I proposed this problem to my calculus students. It turned out to be more interesting than I thought (thanks, Ignacio and Noema).

The government intends to build a superhighway without speed limit so, therefore, without curves. It will start from city A, and should pass as close as possible to cities B and C.

In order to solve it you should start by stating what you *mean* by *“as close as possible”*. An option is to minimize the sum of the distances. But then, you get the following funny configuration:

Cities *B* and* C* are at the same distance from *A*, and make up a right angle. Intuition dicatates that the best route for the highway would be the bisector. Let *d(A,C)=d(A,B)=1*. Then, the sum of the distances from the cities to the highway is . *But* there is a better highway! You can just break the symmetry between *B* and *C* and make the road pass through *C* exactly. Then, the sum of the distances is just… *1*.

If this was a real highway, the politician in charge would tell us that *symmetry* is also worth. Citizens of *B* may riot with un asymmetric solution… So, now let us change our *target function*. Let us minimize the sum of the squares of the distances. In that case, the bisector gives a square total distance of *1*, same as the asymmetric road… Can you explain it?

Which is the best choice? Of course, it depends on *the reason for which you’re fighting with the problem.* If it is just to pass an exam, any of them will do…:) [Of course, there are many other alternatives. A student minimized the sum of the squares of the distances from the points to the straight line *in the y direction*. This makes sense in some cases, e.g.: when you’re fitting experimental points to a line.]

So, choosing the right function to minimize is crucial in practice… Kadanoff once explained in a talk that the government of the city of London has ordered a huge global study of traffic, taking into account both public and private transport, energetic and economic issues, taxes and prices, eeeeeverything. They made an enormous computer program that was running for days and, finally, told them *the* answer, how to optimize traffic in London. *They had to remove all traffic lights*. Why???? The program had many things into account… also the fact that in street car accidents, it’s normally old people who die. And old people do not *pay* taxes, they *receive* their pension money from the government. So it was convenient to remove the traffic lights… So, you see: garbage-in, garbage-out. Yes, maths is a nice girlfriend, she gives you more than you put in the relationship… but she can do no miracles. If you’re stupid, she can’t fix that…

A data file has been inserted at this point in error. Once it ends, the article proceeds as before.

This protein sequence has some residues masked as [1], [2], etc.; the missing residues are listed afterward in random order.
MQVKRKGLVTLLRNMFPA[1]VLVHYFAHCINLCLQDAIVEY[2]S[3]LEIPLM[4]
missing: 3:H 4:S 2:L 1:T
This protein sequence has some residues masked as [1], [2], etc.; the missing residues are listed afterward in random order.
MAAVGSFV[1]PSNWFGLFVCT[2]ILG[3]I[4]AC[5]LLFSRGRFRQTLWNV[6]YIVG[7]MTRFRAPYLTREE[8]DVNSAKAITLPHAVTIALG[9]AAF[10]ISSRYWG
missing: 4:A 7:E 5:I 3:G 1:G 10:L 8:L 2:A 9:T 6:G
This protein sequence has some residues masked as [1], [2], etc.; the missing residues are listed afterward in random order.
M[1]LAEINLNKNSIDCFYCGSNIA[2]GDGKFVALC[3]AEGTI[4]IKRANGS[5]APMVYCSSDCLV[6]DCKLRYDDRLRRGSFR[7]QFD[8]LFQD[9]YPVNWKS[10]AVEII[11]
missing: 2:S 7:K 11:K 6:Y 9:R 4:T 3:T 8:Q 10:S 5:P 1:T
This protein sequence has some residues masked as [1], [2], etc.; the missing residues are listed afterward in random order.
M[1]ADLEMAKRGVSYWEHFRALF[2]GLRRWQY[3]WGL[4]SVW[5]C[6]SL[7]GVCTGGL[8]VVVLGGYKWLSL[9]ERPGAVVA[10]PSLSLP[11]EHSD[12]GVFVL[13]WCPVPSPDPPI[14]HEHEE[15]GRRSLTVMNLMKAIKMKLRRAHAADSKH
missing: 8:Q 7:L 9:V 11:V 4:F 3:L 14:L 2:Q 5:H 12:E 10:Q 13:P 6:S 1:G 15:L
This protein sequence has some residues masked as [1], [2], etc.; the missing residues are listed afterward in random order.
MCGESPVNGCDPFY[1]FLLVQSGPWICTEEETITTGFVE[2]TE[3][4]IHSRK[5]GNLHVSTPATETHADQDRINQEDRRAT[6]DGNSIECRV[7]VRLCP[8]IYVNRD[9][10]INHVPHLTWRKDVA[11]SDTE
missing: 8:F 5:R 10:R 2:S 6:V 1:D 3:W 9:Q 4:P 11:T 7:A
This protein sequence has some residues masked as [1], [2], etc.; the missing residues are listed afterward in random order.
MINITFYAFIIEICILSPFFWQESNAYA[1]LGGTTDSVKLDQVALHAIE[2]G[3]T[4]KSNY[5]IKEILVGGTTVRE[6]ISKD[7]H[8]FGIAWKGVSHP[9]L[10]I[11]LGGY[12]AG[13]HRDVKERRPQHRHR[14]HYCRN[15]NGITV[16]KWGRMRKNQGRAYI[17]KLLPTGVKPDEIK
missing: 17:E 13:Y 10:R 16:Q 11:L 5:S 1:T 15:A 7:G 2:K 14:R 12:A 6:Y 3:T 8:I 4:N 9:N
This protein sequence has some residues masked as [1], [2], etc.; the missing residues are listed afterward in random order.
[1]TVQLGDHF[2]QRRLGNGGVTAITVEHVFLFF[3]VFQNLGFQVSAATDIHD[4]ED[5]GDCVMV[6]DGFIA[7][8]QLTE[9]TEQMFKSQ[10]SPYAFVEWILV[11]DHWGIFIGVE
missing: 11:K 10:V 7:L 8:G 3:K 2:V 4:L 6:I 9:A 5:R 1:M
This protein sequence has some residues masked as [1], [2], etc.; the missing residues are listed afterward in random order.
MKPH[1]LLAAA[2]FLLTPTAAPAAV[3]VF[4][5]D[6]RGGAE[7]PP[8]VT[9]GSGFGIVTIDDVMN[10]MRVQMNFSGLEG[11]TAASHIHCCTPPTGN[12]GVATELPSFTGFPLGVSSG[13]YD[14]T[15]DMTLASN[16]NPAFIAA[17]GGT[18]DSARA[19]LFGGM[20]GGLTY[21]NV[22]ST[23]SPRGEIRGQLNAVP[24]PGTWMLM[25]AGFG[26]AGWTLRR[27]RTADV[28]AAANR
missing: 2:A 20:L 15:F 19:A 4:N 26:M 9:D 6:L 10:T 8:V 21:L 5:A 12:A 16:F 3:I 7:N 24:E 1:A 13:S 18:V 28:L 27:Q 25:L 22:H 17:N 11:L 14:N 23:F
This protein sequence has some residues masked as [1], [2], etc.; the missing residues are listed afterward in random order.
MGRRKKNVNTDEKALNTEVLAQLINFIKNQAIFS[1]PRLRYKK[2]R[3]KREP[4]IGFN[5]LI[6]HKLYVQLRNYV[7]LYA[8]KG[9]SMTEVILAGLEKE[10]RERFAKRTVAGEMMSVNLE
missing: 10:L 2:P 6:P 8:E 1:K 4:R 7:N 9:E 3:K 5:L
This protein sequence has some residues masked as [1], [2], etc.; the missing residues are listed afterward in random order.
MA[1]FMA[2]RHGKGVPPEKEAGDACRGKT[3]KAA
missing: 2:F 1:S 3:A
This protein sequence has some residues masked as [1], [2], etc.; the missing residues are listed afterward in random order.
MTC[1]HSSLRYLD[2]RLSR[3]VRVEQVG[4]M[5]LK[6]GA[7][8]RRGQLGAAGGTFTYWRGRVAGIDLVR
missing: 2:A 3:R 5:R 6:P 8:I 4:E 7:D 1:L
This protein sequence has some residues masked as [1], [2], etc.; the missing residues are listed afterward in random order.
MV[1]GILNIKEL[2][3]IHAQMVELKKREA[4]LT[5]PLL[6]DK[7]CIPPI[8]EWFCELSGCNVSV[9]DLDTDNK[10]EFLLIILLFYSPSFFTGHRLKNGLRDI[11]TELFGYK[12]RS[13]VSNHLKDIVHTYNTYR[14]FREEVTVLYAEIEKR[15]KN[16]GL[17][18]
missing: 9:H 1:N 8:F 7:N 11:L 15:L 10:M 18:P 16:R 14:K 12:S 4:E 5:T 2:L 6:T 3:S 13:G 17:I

Puff, ya decía yo que me salían cosas muuuy raras haciendo este problema… 0/0 y inf/inf…

Normal, todas las soluciones eran válidas!!

PD:Huy, como te vea mi profesora de técnicas de búsqueda de la información utilizando fotos sin permiso del autor…

Vilxes, there are “degenerate cases”, where all solutions are valid… but that’s because the situation is pathological. In our case, why would anyone want a road passing “close” to B and C???? But for most cases, there is a single valid solution. Or it should! :)

About the permission… well, he’s a personal friend ;) (don’t believe it? I never lie on tuesdays!)

wtF??? i could be seen as an “isosceles” triangle? I was doing it for an “escaleno” triangle I am turning mad because im trying to apply relationships and proyections but without any positive result…

javi… when i came home that day i was thinking about this problem and i got a solution for it…though i dont really know if it is correct. I though about a linear algebra problem. What if you use the least squares line to solve it? Because you have three point with different coordinates….and the system Ax=b is inconsistent so… could it be an option?

@Ycs: when u say isosceles, I assume that you mean that both cities B and C are at the same distance to A, and scalene when they’re different. Insist, it is just some trigonometry.

@Viktor Yes, you can use least squares… if you can formulate it as a linear problem, Ax=b. In this case, as it is formulated, I think it that can’t be done. If you can, then just use the normal equation AtAx=Atb.

The problem has much more interest than I thought initially. In fact, the solution is surprising and there is a nice

apparentparadox.